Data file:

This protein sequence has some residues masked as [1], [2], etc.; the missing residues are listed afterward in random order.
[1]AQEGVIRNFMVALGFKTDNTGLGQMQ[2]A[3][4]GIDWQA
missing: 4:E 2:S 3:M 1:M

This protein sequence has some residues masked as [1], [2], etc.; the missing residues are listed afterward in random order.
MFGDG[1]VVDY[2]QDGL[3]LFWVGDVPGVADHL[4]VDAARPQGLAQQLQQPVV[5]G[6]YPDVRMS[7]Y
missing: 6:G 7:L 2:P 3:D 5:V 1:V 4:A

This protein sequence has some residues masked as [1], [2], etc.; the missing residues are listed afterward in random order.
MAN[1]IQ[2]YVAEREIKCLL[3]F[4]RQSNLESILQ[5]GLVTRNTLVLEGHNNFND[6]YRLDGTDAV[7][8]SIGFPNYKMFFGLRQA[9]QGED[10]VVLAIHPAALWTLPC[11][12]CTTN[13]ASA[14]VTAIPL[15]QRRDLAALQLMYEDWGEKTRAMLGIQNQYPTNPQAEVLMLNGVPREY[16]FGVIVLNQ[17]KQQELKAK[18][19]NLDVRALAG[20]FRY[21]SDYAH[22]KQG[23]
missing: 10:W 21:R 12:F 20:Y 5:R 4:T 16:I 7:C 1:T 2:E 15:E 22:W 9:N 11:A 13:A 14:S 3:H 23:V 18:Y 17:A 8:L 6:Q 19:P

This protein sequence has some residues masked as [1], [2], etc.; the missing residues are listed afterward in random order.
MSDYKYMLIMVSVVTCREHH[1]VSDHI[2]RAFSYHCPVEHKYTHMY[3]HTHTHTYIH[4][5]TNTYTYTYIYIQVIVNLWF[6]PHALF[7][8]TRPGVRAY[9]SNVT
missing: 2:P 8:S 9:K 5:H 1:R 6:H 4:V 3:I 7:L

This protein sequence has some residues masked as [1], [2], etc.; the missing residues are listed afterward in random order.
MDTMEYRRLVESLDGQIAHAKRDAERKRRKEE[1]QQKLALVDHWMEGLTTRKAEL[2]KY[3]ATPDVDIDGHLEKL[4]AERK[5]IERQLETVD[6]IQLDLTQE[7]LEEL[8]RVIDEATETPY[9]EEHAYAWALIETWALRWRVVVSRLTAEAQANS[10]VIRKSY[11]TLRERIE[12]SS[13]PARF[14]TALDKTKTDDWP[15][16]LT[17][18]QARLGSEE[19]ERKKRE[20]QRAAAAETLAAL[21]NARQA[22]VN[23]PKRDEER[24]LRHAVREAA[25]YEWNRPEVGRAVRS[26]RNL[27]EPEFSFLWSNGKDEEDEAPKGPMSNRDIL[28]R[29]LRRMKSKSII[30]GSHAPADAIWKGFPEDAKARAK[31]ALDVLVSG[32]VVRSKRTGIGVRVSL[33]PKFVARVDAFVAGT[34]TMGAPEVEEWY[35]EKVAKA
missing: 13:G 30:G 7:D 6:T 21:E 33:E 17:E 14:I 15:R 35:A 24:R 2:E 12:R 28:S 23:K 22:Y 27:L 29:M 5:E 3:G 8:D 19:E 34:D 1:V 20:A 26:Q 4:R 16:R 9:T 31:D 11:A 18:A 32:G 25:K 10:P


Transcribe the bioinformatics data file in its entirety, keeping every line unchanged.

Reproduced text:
This protein sequence has some residues masked as [1], [2], etc.; the missing residues are listed afterward in random order.
[1]AQEGVIRNFMVALGFKTDNTGLGQMQ[2]A[3][4]GIDWQA
missing: 4:E 2:S 3:M 1:M

This protein sequence has some residues masked as [1], [2], etc.; the missing residues are listed afterward in random order.
MFGDG[1]VVDY[2]QDGL[3]LFWVGDVPGVADHL[4]VDAARPQGLAQQLQQPVV[5]G[6]YPDVRMS[7]Y
missing: 6:G 7:L 2:P 3:D 5:V 1:V 4:A

This protein sequence has some residues masked as [1], [2], etc.; the missing residues are listed afterward in random order.
MAN[1]IQ[2]YVAEREIKCLL[3]F[4]RQSNLESILQ[5]GLVTRNTLVLEGHNNFND[6]YRLDGTDAV[7][8]SIGFPNYKMFFGLRQA[9]QGED[10]VVLAIHPAALWTLPC[11][12]CTTN[13]ASA[14]VTAIPL[15]QRRDLAALQLMYEDWGEKTRAMLGIQNQYPTNPQAEVLMLNGVPREY[16]FGVIVLNQ[17]KQQELKAK[18][19]NLDVRALAG[20]FRY[21]SDYAH[22]KQG[23]
missing: 10:W 21:R 12:F 20:Y 5:R 4:T 16:I 7:C 1:T 2:E 15:E 22:W 9:N 11:A 13:A 14:S 3:H 23:V 18:Y 17:A 8:L 6:Q 19:P

This protein sequence has some residues masked as [1], [2], etc.; the missing residues are listed afterward in random order.
MSDYKYMLIMVSVVTCREHH[1]VSDHI[2]RAFSYHCPVEHKYTHMY[3]HTHTHTYIH[4][5]TNTYTYTYIYIQVIVNLWF[6]PHALF[7][8]TRPGVRAY[9]SNVT
missing: 2:P 8:S 9:K 5:H 1:R 6:H 4:V 3:I 7:L

This protein sequence has some residues masked as [1], [2], etc.; the missing residues are listed afterward in random order.
MDTMEYRRLVESLDGQIAHAKRDAERKRRKEE[1]QQKLALVDHWMEGLTTRKAEL[2]KY[3]ATPDVDIDGHLEKL[4]AERK[5]IERQLETVD[6]IQLDLTQE[7]LEEL[8]RVIDEATETPY[9]EEHAYAWALIETWALRWRVVVSRLTAEAQANS[10]VIRKSY[11]TLRERIE[12]SS[13]PARF[14]TALDKTKTDDWP[15][16]LT[17][18]QARLGSEE[19]ERKKRE[20]QRAAAAETLAAL[21]NARQA[22]VN[23]PKRDEER[24]LRHAVREAA[25]YEWNRPEVGRAVRS[26]RNL[27]EPEFSFLWSNGKDEEDEAPKGPMSNRDIL[28]R[29]LRRMKSKSII[30]GSHAPADAIWKGFPEDAKARAK[31]ALDVLVSG[32]VVRSKRTGIGVRVSL[33]PKFVARVDAFVAGT[34]TMGAPEVEEWY[35]EKVAKA
missing: 13:G 30:G 7:D 6:T 21:E 33:E 17:E 14:I 15:R 35:A 24:R 2:E 12:R 28:S 23:K 22:Y 27:L 29:M 5:E 3:G 8:D 19:E 34:D 1:V 20:A 26:Q 4:R 16:R 9:T 31:D 11:A 18:A 32:G 25:K 10:P